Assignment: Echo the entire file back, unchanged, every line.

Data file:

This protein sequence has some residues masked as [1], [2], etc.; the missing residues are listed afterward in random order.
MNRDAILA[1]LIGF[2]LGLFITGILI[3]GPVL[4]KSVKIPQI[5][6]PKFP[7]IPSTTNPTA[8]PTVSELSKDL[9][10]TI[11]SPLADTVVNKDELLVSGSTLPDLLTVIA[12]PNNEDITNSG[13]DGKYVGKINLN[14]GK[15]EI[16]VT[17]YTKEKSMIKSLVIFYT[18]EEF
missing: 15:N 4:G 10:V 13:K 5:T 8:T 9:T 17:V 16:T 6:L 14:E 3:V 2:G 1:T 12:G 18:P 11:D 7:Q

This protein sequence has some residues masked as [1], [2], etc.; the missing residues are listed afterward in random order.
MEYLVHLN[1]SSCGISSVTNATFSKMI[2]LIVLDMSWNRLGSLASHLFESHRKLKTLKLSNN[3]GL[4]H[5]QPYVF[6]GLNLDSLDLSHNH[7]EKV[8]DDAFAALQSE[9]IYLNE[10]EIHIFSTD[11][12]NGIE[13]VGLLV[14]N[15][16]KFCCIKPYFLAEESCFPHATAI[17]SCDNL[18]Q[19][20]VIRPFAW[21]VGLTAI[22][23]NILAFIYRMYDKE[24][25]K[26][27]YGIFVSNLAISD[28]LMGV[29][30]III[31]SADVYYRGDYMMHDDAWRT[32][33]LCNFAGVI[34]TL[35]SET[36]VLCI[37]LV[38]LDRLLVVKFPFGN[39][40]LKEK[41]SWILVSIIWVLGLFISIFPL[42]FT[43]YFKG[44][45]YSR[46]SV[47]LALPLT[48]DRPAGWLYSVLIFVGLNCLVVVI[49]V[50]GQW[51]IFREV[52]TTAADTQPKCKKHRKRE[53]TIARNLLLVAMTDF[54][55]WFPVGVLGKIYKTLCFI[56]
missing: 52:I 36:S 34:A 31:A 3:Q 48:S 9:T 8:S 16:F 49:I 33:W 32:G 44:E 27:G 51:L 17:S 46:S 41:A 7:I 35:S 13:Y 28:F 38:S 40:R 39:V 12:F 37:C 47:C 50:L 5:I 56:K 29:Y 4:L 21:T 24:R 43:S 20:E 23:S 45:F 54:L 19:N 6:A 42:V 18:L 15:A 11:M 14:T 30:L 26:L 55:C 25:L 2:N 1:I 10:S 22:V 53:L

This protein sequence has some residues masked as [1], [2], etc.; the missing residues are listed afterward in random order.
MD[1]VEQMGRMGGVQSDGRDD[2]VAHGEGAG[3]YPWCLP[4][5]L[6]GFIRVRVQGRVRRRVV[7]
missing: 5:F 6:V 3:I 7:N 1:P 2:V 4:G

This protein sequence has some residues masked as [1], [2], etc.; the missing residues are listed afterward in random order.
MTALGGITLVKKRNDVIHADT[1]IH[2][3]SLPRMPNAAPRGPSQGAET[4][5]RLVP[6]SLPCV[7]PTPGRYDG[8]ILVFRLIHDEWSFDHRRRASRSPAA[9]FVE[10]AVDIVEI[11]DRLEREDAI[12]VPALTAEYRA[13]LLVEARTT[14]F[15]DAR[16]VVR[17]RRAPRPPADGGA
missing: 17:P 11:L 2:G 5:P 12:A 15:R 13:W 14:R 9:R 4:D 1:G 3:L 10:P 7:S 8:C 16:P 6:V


This protein sequence has some residues masked as [1], [2], etc.; the missing residues are listed afterward in random order.
MNRDAILA[1]LIGF[2]LGLFITGILI[3]GPVL[4]KSVKIPQI[5][6]PKFP[7]IPSTTNPTA[8]PTVSELSKDL[9][10]TI[11]SPLADTVVNKDELLVSGSTLPDLLTVIA[12]PNNEDITNSG[13]DGKYVGKINLN[14]GK[15]EI[16]VT[17]YTKEKSMIKSLVIFYT[18]EEF
missing: 15:N 4:G 10:V 13:K 5:T 8:T 9:T 17:V 16:T 6:L 14:E 3:V 2:G 1:T 12:G 18:P 11:D 7:Q

This protein sequence has some residues masked as [1], [2], etc.; the missing residues are listed afterward in random order.
MEYLVHLN[1]SSCGISSVTNATFSKMI[2]LIVLDMSWNRLGSLASHLFESHRKLKTLKLSNN[3]GL[4]H[5]QPYVF[6]GLNLDSLDLSHNH[7]EKV[8]DDAFAALQSE[9]IYLNE[10]EIHIFSTD[11][12]NGIE[13]VGLLV[14]N[15][16]KFCCIKPYFLAEESCFPHATAI[17]SCDNL[18]Q[19][20]VIRPFAW[21]VGLTAI[22][23]NILAFIYRMYDKE[24][25]K[26][27]YGIFVSNLAISD[28]LMGV[29][30]III[31]SADVYYRGDYMMHDDAWRT[32][33]LCNFAGVI[34]TL[35]SET[36]VLCI[37]LV[38]LDRLLVVKFPFGN[39][40]LKEK[41]SWILVSIIWVLGLFISIFPL[42]FT[43]YFKG[44][45]YSR[46]SV[47]LALPLT[48]DRPAGWLYSVLIFVGLNCLVVVI[49]V[50]GQW[51]IFREV[52]TTAADTQPKCKKHRKRE[53]TIARNLLLVAMTDF[54][55]WFPVGVLGKIYKTLCFI[56]
missing: 52:I 36:S 34:A 31:A 3:Q 48:S 9:T 8:S 16:F 49:I 33:W 32:G 44:E 27:G 51:L 17:S 46:S 41:A 7:I 35:S 13:Y 28:F 38:S 40:R 39:V 12:F 37:C 47:C 50:L 5:I 56:K 29:Y 4:L 21:T 24:R 43:S 20:E 23:S 45:F 54:L 19:N 6:A 42:V 18:L 15:A 11:M 14:T 30:L 26:L 55:C 25:L 2:N 1:I 10:S 22:V 53:L

This protein sequence has some residues masked as [1], [2], etc.; the missing residues are listed afterward in random order.
MD[1]VEQMGRMGGVQSDGRDD[2]VAHGEGAG[3]YPWCLP[4][5]L[6]GFIRVRVQGRVRRRVV[7]
missing: 5:F 6:V 3:I 7:N 1:P 2:V 4:G

This protein sequence has some residues masked as [1], [2], etc.; the missing residues are listed afterward in random order.
MTALGGITLVKKRNDVIHADT[1]IH[2][3]SLPRMPNAAPRGPSQGAET[4][5]RLVP[6]SLPCV[7]PTPGRYDG[8]ILVFRLIHDEWSFDHRRRASRSPAA[9]FVE[10]AVDIVEI[11]DRLEREDAI[12]VPALTAEYRA[13]LLVEARTT[14]F[15]DAR[16]VVR[17]RRAPRPPADGGA
missing: 17:P 11:L 2:G 5:P 12:A 15:R 13:W 14:R 9:R 4:D 1:G 3:L 10:P 7:S 8:C 16:P 6:V